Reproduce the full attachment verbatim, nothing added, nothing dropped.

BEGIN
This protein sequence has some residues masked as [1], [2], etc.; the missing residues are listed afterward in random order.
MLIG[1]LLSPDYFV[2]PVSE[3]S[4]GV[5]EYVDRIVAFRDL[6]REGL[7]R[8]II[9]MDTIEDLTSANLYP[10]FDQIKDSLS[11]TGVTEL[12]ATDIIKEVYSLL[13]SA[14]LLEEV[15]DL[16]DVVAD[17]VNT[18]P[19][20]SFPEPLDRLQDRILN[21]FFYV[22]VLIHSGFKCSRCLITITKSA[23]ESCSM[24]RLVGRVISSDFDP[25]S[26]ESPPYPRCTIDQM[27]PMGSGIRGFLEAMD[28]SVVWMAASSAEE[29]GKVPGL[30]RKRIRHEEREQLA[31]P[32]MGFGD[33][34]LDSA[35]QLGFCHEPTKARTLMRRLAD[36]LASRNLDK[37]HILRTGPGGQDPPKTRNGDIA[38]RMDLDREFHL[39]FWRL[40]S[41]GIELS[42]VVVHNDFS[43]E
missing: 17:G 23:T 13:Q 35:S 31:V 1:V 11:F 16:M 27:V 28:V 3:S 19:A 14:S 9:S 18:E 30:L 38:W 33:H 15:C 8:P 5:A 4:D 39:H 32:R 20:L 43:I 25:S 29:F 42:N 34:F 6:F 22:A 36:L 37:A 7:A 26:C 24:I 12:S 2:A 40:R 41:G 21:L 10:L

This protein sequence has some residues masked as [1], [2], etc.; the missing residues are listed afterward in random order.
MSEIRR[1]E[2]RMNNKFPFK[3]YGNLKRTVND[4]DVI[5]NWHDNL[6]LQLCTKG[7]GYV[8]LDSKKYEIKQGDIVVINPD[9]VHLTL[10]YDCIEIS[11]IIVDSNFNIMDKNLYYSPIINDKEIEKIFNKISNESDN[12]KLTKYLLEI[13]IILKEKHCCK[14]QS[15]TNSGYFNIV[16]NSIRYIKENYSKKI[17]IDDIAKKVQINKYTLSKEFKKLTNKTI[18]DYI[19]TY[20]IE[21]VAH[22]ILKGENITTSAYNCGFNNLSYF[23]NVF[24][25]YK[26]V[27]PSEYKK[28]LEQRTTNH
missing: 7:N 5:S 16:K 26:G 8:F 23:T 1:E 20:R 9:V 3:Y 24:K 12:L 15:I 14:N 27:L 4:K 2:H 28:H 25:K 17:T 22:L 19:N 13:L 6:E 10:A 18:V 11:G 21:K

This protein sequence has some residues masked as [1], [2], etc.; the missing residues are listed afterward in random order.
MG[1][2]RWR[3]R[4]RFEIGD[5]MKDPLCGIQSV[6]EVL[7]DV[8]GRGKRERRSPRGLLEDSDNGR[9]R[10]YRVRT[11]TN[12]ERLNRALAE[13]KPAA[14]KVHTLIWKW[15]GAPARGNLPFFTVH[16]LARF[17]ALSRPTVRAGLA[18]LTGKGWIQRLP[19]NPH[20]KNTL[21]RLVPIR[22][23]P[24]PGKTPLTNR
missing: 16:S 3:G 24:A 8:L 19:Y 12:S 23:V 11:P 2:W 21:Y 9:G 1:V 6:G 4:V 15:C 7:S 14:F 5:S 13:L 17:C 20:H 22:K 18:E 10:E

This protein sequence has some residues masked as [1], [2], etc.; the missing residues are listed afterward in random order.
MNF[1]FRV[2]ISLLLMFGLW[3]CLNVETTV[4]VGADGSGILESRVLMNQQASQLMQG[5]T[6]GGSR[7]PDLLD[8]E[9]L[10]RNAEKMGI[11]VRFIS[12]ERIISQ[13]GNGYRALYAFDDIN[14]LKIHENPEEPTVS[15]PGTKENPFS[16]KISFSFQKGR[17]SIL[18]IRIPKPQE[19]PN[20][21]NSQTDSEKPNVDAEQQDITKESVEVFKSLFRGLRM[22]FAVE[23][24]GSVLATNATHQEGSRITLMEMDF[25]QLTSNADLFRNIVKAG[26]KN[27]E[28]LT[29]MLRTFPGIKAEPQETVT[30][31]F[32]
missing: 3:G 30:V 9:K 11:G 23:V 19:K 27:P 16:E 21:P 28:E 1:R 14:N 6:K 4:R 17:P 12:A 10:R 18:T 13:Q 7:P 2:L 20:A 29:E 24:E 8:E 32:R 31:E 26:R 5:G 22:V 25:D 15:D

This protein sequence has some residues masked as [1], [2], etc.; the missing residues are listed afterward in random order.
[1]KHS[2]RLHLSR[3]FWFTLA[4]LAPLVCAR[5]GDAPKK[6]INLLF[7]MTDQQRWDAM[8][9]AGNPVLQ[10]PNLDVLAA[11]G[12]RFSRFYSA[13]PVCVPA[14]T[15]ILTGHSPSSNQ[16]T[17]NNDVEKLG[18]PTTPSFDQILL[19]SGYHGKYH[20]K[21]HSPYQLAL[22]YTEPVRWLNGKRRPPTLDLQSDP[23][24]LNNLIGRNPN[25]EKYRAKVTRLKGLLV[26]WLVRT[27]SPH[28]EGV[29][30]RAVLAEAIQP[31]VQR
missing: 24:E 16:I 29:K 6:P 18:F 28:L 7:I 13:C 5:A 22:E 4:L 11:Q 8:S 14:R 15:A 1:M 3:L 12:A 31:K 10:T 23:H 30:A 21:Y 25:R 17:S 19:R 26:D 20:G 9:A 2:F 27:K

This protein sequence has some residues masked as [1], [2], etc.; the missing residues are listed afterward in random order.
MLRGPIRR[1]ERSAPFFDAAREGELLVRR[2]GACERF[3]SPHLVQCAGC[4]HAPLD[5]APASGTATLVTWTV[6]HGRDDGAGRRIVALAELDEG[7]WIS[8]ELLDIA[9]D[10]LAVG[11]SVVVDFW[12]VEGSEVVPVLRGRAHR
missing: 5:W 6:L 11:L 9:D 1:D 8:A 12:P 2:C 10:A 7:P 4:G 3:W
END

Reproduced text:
This protein sequence has some residues masked as [1], [2], etc.; the missing residues are listed afterward in random order.
MLIG[1]LLSPDYFV[2]PVSE[3]S[4]GV[5]EYVDRIVAFRDL[6]REGL[7]R[8]II[9]MDTIEDLTSANLYP[10]FDQIKDSLS[11]TGVTEL[12]ATDIIKEVYSLL[13]SA[14]LLEEV[15]DL[16]DVVAD[17]VNT[18]P[19][20]SFPEPLDRLQDRILN[21]FFYV[22]VLIHSGFKCSRCLITITKSA[23]ESCSM[24]RLVGRVISSDFDP[25]S[26]ESPPYPRCTIDQM[27]PMGSGIRGFLEAMD[28]SVVWMAASSAEE[29]GKVPGL[30]RKRIRHEEREQLA[31]P[32]MGFGD[33][34]LDSA[35]QLGFCHEPTKARTLMRRLAD[36]LASRNLDK[37]HILRTGPGGQDPPKTRNGDIA[38]RMDLDREFHL[39]FWRL[40]S[41]GIELS[42]VVVHNDFS[43]E
missing: 17:G 23:T 13:Q 35:S 31:V 1:V 11:F 16:M 27:V 28:V 3:S 19:A 14:S 9:S 18:E 30:L 38:W 33:H 15:C 8:P 5:A 4:D 39:H 32:R 20:L 43:I 25:S 29:F 42:N 34:F 6:F 22:A 36:L 37:A 7:A 26:C 24:I 12:S 2:A 40:R 41:G 21:L 10:L

This protein sequence has some residues masked as [1], [2], etc.; the missing residues are listed afterward in random order.
MSEIRR[1]E[2]RMNNKFPFK[3]YGNLKRTVND[4]DVI[5]NWHDNL[6]LQLCTKG[7]GYV[8]LDSKKYEIKQGDIVVINPD[9]VHLTL[10]YDCIEIS[11]IIVDSNFNIMDKNLYYSPIINDKEIEKIFNKISNESDN[12]KLTKYLLEI[13]IILKEKHCCK[14]QS[15]TNSGYFNIV[16]NSIRYIKENYSKKI[17]IDDIAKKVQINKYTLSKEFKKLTNKTI[18]DYI[19]TY[20]IE[21]VAH[22]ILKGENITTSAYNCGFNNLSYF[23]NVF[24][25]YK[26]V[27]PSEYKK[28]LEQRTTNH
missing: 7:N 5:S 16:K 26:G 8:F 23:T 1:E 20:R 9:V 3:Y 24:K 12:L 15:I 14:N 27:L 4:K 2:H 28:H 25:K 17:T 22:L 19:N 13:L 6:E 10:A 18:V 11:G 21:K

This protein sequence has some residues masked as [1], [2], etc.; the missing residues are listed afterward in random order.
MG[1][2]RWR[3]R[4]RFEIGD[5]MKDPLCGIQSV[6]EVL[7]DV[8]GRGKRERRSPRGLLEDSDNGR[9]R[10]YRVRT[11]TN[12]ERLNRALAE[13]KPAA[14]KVHTLIWKW[15]GAPARGNLPFFTVH[16]LARF[17]ALSRPTVRAGLA[18]LTGKGWIQRLP[19]NPH[20]KNTL[21]RLVPIR[22][23]P[24]PGKTPLTNR
missing: 16:S 3:G 24:A 8:L 19:Y 12:S 23:V 11:P 2:W 21:Y 9:G 1:V 6:G 4:V 15:C 7:S 14:F 5:S 13:L 17:C 20:H 22:K 18:E 10:E

This protein sequence has some residues masked as [1], [2], etc.; the missing residues are listed afterward in random order.
MNF[1]FRV[2]ISLLLMFGLW[3]CLNVETTV[4]VGADGSGILESRVLMNQQASQLMQG[5]T[6]GGSR[7]PDLLD[8]E[9]L[10]RNAEKMGI[11]VRFIS[12]ERIISQ[13]GNGYRALYAFDDIN[14]LKIHENPEEPTVS[15]PGTKENPFS[16]KISFSFQKGR[17]SIL[18]IRIPKPQE[19]PN[20][21]NSQTDSEKPNVDAEQQDITKESVEVFKSLFRGLRM[22]FAVE[23][24]GSVLATNATHQEGSRITLMEMDF[25]QLTSNADLFRNIVKAG[26]KN[27]E[28]LT[29]MLRTFPGIKAEPQETVT[30][31]F[32]
missing: 3:G 30:V 9:K 11:G 23:V 19:K 27:P 16:E 21:P 28:E 1:R 14:N 6:K 4:R 17:P 12:A 10:R 18:T 13:Q 7:P 2:L 20:A 29:E 24:E 8:E 32:R 31:E 26:R 5:G 22:V 25:D 15:D

This protein sequence has some residues masked as [1], [2], etc.; the missing residues are listed afterward in random order.
[1]KHS[2]RLHLSR[3]FWFTLA[4]LAPLVCAR[5]GDAPKK[6]INLLF[7]MTDQQRWDAM[8][9]AGNPVLQ[10]PNLDVLAA[11]G[12]RFSRFYSA[13]PVCVPA[14]T[15]ILTGHSPSSNQ[16]T[17]NNDVEKLG[18]PTTPSFDQILL[19]SGYHGKYH[20]K[21]HSPYQLAL[22]YTEPVRWLNGKRRPPTLDLQSDP[23][24]LNNLIGRNPN[25]EKYRAKVTRLKGLLV[26]WLVRT[27]SPH[28]EGV[29][30]RAVLAEAIQP[31]VQR
missing: 24:E 16:I 29:K 6:P 18:F 28:L 7:I 13:C 5:A 22:E 4:L 11:Q 8:S 14:R 15:A 1:M 3:L 12:A 31:K 10:T 23:H 30:A 21:Y 25:R 17:S 19:R 26:D 20:G 9:A 2:F 27:K

This protein sequence has some residues masked as [1], [2], etc.; the missing residues are listed afterward in random order.
MLRGPIRR[1]ERSAPFFDAAREGELLVRR[2]GACERF[3]SPHLVQCAGC[4]HAPLD[5]APASGTATLVTWTV[6]HGRDDGAGRRIVALAELDEG[7]WIS[8]ELLDIA[9]D[10]LAVG[11]SVVVDFW[12]VEGSEVVPVLRGRAHR
missing: 5:W 6:L 11:L 9:D 1:D 8:A 12:P 2:C 10:A 7:P 4:G 3:W